It has been a misunderstanding that allergies and autoimmune diseases are caused due to imbalance in Th1/Th2 activity but this is due to the T regulatory cells (Tregs). The T regulatory cells were first named as suppressor cells as they suppress activation of the immune responses hence maintaining homeostasis and tolerance to self antigens. Foxp3 is a marker found in association with Treg cells. This is an exclusive marker of natural T regs. They can determine origin and development pathway of Treg cells in humans. A mutation in this gene causes inflammation disorders of scurfy in mice and IPEX syndrome in humans.
There are mainly two types of regulatory cells and they are:
1. Natural T regulatory cells
2. Induced T regulatory cells
Natural T regulatory cells are CD4+ CD25+ cells and these contribute 5-10% of the T regulatory population. These natural Tregs are evolved from the thymus and these suppress the response against antigen. Natural Tregs are recognised by constitutive expression of CD4 and CD25 and are defined by transcription factor Foxp3 and surface CD152. Their suppression and generation is expressed or dependent on TGF-β.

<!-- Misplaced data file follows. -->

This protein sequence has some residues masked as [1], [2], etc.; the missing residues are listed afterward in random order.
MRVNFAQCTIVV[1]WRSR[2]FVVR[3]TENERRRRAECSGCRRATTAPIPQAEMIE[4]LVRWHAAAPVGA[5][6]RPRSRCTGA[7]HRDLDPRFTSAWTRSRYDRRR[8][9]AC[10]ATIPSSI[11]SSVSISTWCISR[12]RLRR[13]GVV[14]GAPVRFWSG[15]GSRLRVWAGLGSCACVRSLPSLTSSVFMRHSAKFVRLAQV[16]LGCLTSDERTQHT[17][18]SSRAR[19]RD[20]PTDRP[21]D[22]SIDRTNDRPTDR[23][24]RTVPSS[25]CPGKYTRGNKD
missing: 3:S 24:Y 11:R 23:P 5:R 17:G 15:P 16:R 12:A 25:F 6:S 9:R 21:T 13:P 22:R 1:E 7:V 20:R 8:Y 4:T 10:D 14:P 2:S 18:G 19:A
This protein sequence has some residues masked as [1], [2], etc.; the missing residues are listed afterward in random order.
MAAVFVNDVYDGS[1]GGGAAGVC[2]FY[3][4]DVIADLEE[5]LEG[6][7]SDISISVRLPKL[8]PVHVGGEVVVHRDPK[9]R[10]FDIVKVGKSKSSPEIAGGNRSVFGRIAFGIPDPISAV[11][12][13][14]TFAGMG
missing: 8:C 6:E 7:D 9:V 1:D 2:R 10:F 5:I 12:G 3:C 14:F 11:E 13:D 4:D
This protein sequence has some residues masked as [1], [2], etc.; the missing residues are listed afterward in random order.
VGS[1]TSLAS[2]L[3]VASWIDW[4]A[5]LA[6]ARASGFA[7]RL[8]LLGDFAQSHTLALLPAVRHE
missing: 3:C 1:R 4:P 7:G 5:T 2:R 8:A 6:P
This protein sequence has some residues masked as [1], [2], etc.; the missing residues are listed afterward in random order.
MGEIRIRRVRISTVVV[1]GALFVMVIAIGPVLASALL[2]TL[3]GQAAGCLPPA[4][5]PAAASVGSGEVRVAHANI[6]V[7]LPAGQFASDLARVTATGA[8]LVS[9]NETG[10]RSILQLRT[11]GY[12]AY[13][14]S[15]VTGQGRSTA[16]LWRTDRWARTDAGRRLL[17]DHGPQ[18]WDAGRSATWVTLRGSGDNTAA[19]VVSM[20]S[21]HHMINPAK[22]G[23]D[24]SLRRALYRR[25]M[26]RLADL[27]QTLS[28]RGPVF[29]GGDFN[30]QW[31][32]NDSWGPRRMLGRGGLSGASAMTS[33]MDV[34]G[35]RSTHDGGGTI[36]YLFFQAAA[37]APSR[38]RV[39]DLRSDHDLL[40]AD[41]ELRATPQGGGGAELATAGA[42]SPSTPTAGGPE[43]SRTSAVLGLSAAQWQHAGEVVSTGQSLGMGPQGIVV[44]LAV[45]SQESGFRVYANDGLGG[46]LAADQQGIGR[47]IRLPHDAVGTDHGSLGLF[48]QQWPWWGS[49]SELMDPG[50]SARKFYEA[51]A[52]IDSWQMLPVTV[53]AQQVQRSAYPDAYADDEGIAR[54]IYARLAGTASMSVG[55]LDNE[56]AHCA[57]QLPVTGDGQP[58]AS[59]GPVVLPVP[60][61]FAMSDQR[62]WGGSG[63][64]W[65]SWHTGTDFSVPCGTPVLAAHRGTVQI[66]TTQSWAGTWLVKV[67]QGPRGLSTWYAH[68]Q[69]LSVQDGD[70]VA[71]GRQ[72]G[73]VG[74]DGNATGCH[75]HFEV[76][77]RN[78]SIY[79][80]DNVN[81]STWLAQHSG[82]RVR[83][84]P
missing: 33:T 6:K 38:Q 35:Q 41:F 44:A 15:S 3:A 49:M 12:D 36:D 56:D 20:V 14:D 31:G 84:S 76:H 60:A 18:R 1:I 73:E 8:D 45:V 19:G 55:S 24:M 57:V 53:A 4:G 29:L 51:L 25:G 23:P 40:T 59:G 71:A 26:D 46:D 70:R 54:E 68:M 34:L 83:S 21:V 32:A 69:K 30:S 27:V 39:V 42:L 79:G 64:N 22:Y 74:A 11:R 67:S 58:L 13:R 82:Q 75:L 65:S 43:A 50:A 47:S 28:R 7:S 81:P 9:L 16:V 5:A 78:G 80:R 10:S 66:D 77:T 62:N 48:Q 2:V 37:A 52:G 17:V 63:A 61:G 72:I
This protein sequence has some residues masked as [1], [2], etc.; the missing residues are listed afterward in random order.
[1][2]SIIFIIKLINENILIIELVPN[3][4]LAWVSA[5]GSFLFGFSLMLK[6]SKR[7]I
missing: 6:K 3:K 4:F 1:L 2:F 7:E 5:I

Another main type of T regulatory cells is the one which are developed in the thymus but the suppression activity occurs in the periphery of the thymus. This regulates responses not only against self but also non self antigens.
These are called as induced T regulatory cells. Induced T regulatory cells are further classified into two types:
a)Th3 Cells: These were described by Weiner and co workers as CD4+ T cells and these produce TGF-β and varying amounts of IL-4 and IL-10. These were first identified because of their role in oral tolerance through secretion of TGF- β.
b)Tr1 and Tr cells: Chronic activation of both human and murine CD4+ T cells in the presence of IL-10 gave rise to Tr1 cells a subset of CD4+ T cells. Tr1 cells have low proliferative capacity and produce high levels of IL-10, reduced levels of IL-2 and no IL-4.
Tr1 cells can thus regulate antigen specific immune responses and inhibit function of pathological auto antigen specific for T cells and Th2 cells in vivo. Both of these attack antigens but in a non specific way based on cell to cell contact or by release of suppressive cytokines like TGF- β or IL-10.